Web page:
And so, with unstoppable momentum, a relatively obscure topic was catapulted to the top of the international policy agenda. In the face of so much obfuscation, opacity and complexity, a sharp call for clarity and simplicity: “We want to know who owns what”.  No more corporate dirty tricks, no more clever cooking of books, no more phantom companies with dummy directors and non-existent shareholders making it impossible for law enforcement or others to gather information on who is really in control. The time for transparency is now: no army can withstand the strength of an idea whose time has come - not even an army of lawyers, bankers and accountants.

The G8’s call is timely and the voices behind it pertinent. This is by no means a problem confined to the typical off-shore tax haven that only serves non-residents. In fact, as the Stolen Asset Recovery Initiative (StAR) demonstrated in our recent study, “The Puppet Masters”, the US and the UK are amongst the jurisdictions most frequently used to incorporate legal entities that hold proceeds of corruption. Their leadership in this is therefore very welcome.

Of course, words at an international event are one thing - the hard work starts now, when they and the other G8 members, will have to start putting those words into practice. Time and again we have heard from prosecutors and investigators that they have hit a brick wall in seeking information on a foreign trust or company that was suspected of holding proceeds of corruption. Corporate transparency is a precondition to asset recovery- without it asset recovery is doomed to fail.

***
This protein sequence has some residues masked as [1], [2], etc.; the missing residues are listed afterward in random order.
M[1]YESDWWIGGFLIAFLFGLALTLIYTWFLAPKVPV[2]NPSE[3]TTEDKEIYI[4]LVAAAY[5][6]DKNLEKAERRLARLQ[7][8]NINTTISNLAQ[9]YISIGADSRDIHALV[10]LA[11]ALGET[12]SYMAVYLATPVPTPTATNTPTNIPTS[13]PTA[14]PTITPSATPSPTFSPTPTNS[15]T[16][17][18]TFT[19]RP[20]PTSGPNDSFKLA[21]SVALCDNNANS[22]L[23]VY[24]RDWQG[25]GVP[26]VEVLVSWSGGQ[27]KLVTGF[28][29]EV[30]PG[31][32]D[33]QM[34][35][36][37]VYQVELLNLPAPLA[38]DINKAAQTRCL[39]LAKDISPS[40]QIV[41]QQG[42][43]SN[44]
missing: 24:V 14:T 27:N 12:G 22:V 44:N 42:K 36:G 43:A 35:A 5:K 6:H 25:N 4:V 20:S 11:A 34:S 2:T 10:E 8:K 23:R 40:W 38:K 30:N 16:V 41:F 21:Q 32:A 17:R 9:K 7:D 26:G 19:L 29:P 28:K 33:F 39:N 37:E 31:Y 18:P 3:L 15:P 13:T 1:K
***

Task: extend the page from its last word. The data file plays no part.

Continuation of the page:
We must hope that countries will take the obligations they have signed up to seriously this time. They will need to make changes to their laws and regulations and then implement them in practice. It is also up to a much wider audience, or ordinary citizens and civil society, to stay alert and blow the whistle if a country is not addressing the issue. With this landmark commitment by the G8 secured, we cannot allow the issue to fade from sight and be reduced to a dead letter once again.